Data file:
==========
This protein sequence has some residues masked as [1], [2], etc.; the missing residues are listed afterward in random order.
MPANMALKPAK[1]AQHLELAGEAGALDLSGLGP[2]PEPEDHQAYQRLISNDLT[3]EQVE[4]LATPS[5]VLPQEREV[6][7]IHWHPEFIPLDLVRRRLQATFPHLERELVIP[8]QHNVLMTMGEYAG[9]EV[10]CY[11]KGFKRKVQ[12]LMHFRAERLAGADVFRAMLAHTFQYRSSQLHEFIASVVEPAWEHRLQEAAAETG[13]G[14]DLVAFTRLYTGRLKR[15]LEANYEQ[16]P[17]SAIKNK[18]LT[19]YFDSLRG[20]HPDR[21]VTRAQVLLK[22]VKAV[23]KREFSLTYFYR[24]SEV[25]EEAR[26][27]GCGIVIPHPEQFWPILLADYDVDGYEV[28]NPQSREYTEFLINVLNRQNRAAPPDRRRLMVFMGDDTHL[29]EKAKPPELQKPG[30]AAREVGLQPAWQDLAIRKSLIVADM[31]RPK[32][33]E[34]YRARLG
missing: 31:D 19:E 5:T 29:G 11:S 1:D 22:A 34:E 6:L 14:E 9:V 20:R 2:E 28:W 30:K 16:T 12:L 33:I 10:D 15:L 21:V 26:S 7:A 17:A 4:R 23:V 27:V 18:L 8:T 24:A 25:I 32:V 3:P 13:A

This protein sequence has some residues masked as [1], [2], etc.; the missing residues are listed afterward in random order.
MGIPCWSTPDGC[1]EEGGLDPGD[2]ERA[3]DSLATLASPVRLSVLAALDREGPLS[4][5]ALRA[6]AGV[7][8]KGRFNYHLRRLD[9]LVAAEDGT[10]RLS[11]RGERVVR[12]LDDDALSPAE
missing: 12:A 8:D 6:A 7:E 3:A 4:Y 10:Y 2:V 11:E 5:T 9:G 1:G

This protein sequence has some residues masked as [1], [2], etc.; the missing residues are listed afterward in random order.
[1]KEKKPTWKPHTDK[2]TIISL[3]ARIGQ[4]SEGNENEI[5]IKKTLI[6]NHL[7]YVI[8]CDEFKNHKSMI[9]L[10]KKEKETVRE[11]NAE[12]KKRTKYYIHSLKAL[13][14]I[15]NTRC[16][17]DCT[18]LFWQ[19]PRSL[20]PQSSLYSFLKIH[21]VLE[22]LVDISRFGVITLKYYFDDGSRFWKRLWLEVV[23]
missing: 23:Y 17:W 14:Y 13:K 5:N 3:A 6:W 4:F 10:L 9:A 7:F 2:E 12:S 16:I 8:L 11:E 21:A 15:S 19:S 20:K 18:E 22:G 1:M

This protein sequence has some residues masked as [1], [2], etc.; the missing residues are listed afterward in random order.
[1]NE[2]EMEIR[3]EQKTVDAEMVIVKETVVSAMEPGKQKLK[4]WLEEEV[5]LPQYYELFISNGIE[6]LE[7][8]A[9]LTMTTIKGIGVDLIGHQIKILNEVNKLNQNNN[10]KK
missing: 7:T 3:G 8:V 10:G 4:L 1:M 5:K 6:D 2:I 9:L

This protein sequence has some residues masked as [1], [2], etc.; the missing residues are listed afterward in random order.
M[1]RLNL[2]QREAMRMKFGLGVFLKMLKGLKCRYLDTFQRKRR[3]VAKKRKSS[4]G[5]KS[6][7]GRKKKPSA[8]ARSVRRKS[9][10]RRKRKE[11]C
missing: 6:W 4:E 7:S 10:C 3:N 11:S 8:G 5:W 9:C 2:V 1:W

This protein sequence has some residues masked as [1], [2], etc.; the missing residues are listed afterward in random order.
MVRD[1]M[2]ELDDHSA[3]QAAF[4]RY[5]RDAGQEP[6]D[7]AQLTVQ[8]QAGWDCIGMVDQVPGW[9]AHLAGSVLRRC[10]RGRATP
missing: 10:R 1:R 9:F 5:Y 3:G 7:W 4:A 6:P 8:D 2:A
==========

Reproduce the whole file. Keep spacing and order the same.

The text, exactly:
This protein sequence has some residues masked as [1], [2], etc.; the missing residues are listed afterward in random order.
MPANMALKPAK[1]AQHLELAGEAGALDLSGLGP[2]PEPEDHQAYQRLISNDLT[3]EQVE[4]LATPS[5]VLPQEREV[6][7]IHWHPEFIPLDLVRRRLQATFPHLERELVIP[8]QHNVLMTMGEYAG[9]EV[10]CY[11]KGFKRKVQ[12]LMHFRAERLAGADVFRAMLAHTFQYRSSQLHEFIASVVEPAWEHRLQEAAAETG[13]G[14]DLVAFTRLYTGRLKR[15]LEANYEQ[16]P[17]SAIKNK[18]LT[19]YFDSLRG[20]HPDR[21]VTRAQVLLK[22]VKAV[23]KREFSLTYFYR[24]SEV[25]EEAR[26][27]GCGIVIPHPEQFWPILLADYDVDGYEV[28]NPQSREYTEFLINVLNRQNRAAPPDRRRLMVFMGDDTHL[29]EKAKPPELQKPG[30]AAREVGLQPAWQDLAIRKSLIVADM[31]RPK[32][33]E[34]YRARLG
missing: 31:D 19:E 5:T 29:G 11:S 1:D 22:A 34:E 6:L 14:E 9:V 20:R 2:E 28:W 30:K 16:T 12:L 33:I 10:D 15:L 21:V 26:S 7:A 17:A 4:R 23:V 27:V 18:L 8:T 24:A 25:I 32:V 3:P 13:A

This protein sequence has some residues masked as [1], [2], etc.; the missing residues are listed afterward in random order.
MGIPCWSTPDGC[1]EEGGLDPGD[2]ERA[3]DSLATLASPVRLSVLAALDREGPLS[4][5]ALRA[6]AGV[7][8]KGRFNYHLRRLD[9]LVAAEDGT[10]RLS[11]RGERVVR[12]LDDDALSPAE
missing: 12:A 8:D 6:A 7:E 3:A 4:Y 10:Y 2:V 11:E 5:T 9:G 1:G

This protein sequence has some residues masked as [1], [2], etc.; the missing residues are listed afterward in random order.
[1]KEKKPTWKPHTDK[2]TIISL[3]ARIGQ[4]SEGNENEI[5]IKKTLI[6]NHL[7]YVI[8]CDEFKNHKSMI[9]L[10]KKEKETVRE[11]NAE[12]KKRTKYYIHSLKAL[13][14]I[15]NTRC[16][17]DCT[18]LFWQ[19]PRSL[20]PQSSLYSFLKIH[21]VLE[22]LVDISRFGVITLKYYFDDGSRFWKRLWLEVV[23]
missing: 23:Y 17:W 14:Y 13:K 5:N 3:A 6:W 4:F 10:L 9:A 7:F 2:E 12:S 16:I 8:L 11:E 21:A 15:S 19:S 20:K 18:E 22:G 1:M

This protein sequence has some residues masked as [1], [2], etc.; the missing residues are listed afterward in random order.
[1]NE[2]EMEIR[3]EQKTVDAEMVIVKETVVSAMEPGKQKLK[4]WLEEEV[5]LPQYYELFISNGIE[6]LE[7][8]A[9]LTMTTIKGIGVDLIGHQIKILNEVNKLNQNNN[10]KK
missing: 7:T 3:G 8:V 10:G 4:L 1:M 5:K 6:D 2:I 9:L

This protein sequence has some residues masked as [1], [2], etc.; the missing residues are listed afterward in random order.
M[1]RLNL[2]QREAMRMKFGLGVFLKMLKGLKCRYLDTFQRKRR[3]VAKKRKSS[4]G[5]KS[6][7]GRKKKPSA[8]ARSVRRKS[9][10]RRKRKE[11]C
missing: 6:W 4:E 7:S 10:C 3:N 11:S 8:G 5:W 9:C 2:V 1:W

This protein sequence has some residues masked as [1], [2], etc.; the missing residues are listed afterward in random order.
MVRD[1]M[2]ELDDHSA[3]QAAF[4]RY[5]RDAGQEP[6]D[7]AQLTVQ[8]QAGWDCIGMVDQVPGW[9]AHLAGSVLRRC[10]RGRATP
missing: 10:R 1:R 9:F 5:Y 3:G 7:W 4:A 6:P 8:D 2:A